If you insist on a fish-in cycle, after the danio dies, change the water,and I'd go with a single male guppy. They don't require a group, are about the cheapest fish you can buy, and are VERY durable fish.

As for the water-
while most fish diseases will die off without a host, if ammonia and nitrite are 0 there's no benefit to keeping the water. Might as well change it.

On another note- do you use strips or a liquid test kit?
The strips can easily be old (or inaccurate by flawed design) and are generally viewed by experts to be about as accurate as looking at the water and guessing the parameters. If you can invest in the API master test kit ($48), it will last a VERY long time.
I use the tetra Laborette kit ($25), but when everything runs out I'm going to get the API one.
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Old 01-05-2011, 10:54 AM   #8
 
Well, the last fish is still alive. So I guess I'll just keep doing the salt dips to try and keep him alive. As long as he's alive, I'll leave the water as is and just hope to get an ammonia spike. If he dies, and I still don't have any movement on the ammonia, I'll drain the water. The fish seems to be swimming around okay and everything, but he hasn't eaten in a couple days, maybe from the stress? I just crush a flake up about 3x a day, to see if he'll eat. If he doesn't it goes to the bottom and I guess it's decomposition will spawn some ammonia, is that correct?

Either way, sounds like the test kit is a good investment, I'm just using strips right now.

I'll post updates, thanks again all. I feel better if I at least have a plan...we've been feeling kind of lost over the past few days.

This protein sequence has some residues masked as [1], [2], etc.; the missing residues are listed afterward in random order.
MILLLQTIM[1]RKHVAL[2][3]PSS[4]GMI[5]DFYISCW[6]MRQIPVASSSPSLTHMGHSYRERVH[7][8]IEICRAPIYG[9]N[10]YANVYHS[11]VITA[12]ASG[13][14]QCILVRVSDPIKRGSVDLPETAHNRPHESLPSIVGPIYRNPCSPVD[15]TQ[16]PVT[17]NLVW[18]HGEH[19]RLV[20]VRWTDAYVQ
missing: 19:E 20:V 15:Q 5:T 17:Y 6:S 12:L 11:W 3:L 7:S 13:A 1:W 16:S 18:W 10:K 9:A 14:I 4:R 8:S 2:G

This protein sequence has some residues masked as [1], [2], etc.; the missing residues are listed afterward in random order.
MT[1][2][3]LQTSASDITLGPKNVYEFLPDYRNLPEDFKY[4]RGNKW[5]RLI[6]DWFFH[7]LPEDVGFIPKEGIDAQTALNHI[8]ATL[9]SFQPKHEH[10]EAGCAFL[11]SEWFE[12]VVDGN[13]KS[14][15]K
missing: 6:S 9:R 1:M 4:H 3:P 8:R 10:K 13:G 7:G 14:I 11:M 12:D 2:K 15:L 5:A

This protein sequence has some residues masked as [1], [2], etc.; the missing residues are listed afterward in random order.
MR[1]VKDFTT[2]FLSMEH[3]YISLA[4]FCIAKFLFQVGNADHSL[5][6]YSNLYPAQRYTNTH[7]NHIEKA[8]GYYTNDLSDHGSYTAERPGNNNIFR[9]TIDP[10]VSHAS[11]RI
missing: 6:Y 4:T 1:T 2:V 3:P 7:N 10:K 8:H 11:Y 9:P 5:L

Andy
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Old 01-05-2011, 07:22 PM   #9
 
Okay...the last fish died today...

I am leaning towards draining the entire tank and starting totally from scratch. If we do that, is there any need to rinse the gravel and decorations? Do I need to be concerned about whatever those fish had, being on the gravel and decorations? Or will draining and refilling with fresh water take care of any issues?

Thanks,
Andy
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Old 01-06-2011, 12:50 AM   #10
 
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Were it me,, I would drain the tank,remove decor and give it a good rinse with mild solution of bleach/water and let dry completely. Would also replace cartridges in penguin filter with new cartridges and begin again with three or four small hardy fish as mentioned earlier, paying close attention to feeding as described should you choose to use fish.
Feeding fishes more than once every other day or two will in all likelyhood result in the need for daily 50 percent water changes should you wish for the fishes to survive.
Once the tank has matured,cycled, then you can offer food once or twice each day but until then (three to four weeks,) feeding as desribed will help keep toxic ammonia,and nitrites from killing the fish.
Test kit will allow you to monitor the levels of ammonia ,and nitrites and the need for water changes or not.

Last edited by 1077; 01-06-2011 at 01:00 AM..